XB-ART-40604Development. December 1, 2009; 136 (23): 3927-36.
The miR-30 miRNA family regulates Xenopus pronephros development and targets the transcription factor Xlim1/Lhx1.
MicroRNAs (miRNAs) are small non-coding RNA molecules that regulate gene expression at the post-transcriptional level. They are involved in diverse biological processes, such as development, differentiation, cell proliferation and apoptosis. To study the role of miRNAs during pronephric kidney development of Xenopus, global miRNA biogenesis was eliminated by knockdown of two key components: Dicer and Dgcr8. These embryos developed a range of kidney defects, including edema formation, delayed renal epithelial differentiation and abnormal patterning. To identify a causative miRNA, mouse and frog kidneys were screened for putative candidates. Among these, the miR-30 family showed the most prominent kidney-restricted expression. Moreover, knockdown of miR-30a-5p phenocopied most of the pronephric defects observed upon global inhibition of miRNA biogenesis. Molecular analyses revealed that miR-30 regulates the LIM-class homeobox factor Xlim1/Lhx1, a major transcriptional regulator of kidney development. miR-30 targeted Xlim1/Lhx1 via two previously unrecognized binding sites in its 3''UTR and thereby restricted its activity. During kidney development, Xlim1/Lhx1 is required in the early stages, but is downregulated subsequently. However, in the absence of miR-30 activity, Xlim1/Lhx1 is maintained at high levels and, therefore, may contribute to the delayed terminal differentiation of the amphibian pronephros.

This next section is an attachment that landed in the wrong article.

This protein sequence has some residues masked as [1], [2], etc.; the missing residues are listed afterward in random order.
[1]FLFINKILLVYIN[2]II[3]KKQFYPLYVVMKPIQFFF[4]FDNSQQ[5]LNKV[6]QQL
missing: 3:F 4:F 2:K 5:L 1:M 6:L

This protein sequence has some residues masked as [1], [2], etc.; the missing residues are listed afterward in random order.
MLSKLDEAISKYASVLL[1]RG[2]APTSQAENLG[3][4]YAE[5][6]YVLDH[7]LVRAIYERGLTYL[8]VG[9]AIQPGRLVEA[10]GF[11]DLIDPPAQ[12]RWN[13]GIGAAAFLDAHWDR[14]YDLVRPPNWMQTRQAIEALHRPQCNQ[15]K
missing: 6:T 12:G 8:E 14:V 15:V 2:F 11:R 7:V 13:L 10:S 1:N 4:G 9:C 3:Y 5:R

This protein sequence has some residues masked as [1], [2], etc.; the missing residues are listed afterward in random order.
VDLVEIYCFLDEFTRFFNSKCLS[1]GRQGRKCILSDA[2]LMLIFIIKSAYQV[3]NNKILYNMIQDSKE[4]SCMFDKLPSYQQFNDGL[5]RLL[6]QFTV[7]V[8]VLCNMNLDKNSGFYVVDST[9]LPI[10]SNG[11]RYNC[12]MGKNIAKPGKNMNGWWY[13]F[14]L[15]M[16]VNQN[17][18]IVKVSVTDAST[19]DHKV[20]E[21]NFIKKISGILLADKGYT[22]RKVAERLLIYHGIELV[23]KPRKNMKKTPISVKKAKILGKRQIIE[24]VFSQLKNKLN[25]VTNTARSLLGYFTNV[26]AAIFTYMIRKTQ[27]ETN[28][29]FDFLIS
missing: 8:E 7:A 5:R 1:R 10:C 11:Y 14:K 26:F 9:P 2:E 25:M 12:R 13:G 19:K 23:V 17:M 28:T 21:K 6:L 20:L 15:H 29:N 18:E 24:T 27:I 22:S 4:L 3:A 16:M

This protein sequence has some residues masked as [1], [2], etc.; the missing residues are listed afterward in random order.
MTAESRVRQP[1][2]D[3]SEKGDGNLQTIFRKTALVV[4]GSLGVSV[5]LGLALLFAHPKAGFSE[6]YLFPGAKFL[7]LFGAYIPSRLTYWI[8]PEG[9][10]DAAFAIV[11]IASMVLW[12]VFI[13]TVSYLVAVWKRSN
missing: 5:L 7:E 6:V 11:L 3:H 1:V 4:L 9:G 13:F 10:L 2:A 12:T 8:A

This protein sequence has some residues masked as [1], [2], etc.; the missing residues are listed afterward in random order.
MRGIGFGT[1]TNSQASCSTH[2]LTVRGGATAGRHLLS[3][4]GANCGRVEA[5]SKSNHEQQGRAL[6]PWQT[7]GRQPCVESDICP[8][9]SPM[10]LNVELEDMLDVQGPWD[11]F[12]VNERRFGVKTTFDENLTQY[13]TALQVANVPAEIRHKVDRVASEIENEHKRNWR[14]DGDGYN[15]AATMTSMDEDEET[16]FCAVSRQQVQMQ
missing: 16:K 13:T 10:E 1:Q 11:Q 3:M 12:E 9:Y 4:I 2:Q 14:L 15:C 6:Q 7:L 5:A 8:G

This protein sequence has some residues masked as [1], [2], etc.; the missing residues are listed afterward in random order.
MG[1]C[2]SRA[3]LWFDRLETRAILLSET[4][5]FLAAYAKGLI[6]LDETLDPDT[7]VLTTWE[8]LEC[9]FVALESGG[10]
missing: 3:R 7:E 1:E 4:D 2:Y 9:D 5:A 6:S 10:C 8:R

PubMed ID: 19906860
PMC ID: PMC2778741
Article link: Development.
Grant support: #5R21DK077763-03 NIDDK NIH HHS , R21 DK077763-02 NIDDK NIH HHS , R01 DK080745 NIDDK NIH HHS , R21 DK077763 NIDDK NIH HHS
Genes referenced: atp1a1 atp1b1 cad cald1 cdh16 clcnkb dgcr8 dicer1 hnf1a lhx1 nfyc pax2 pax8 slc12a1 slc12a3 slc5a1.2 sult2a1 tbx2
Morpholinos referenced: dgcr8 MO1 dicer1 MO5 nfyc MO1
Article Images: [+] show captions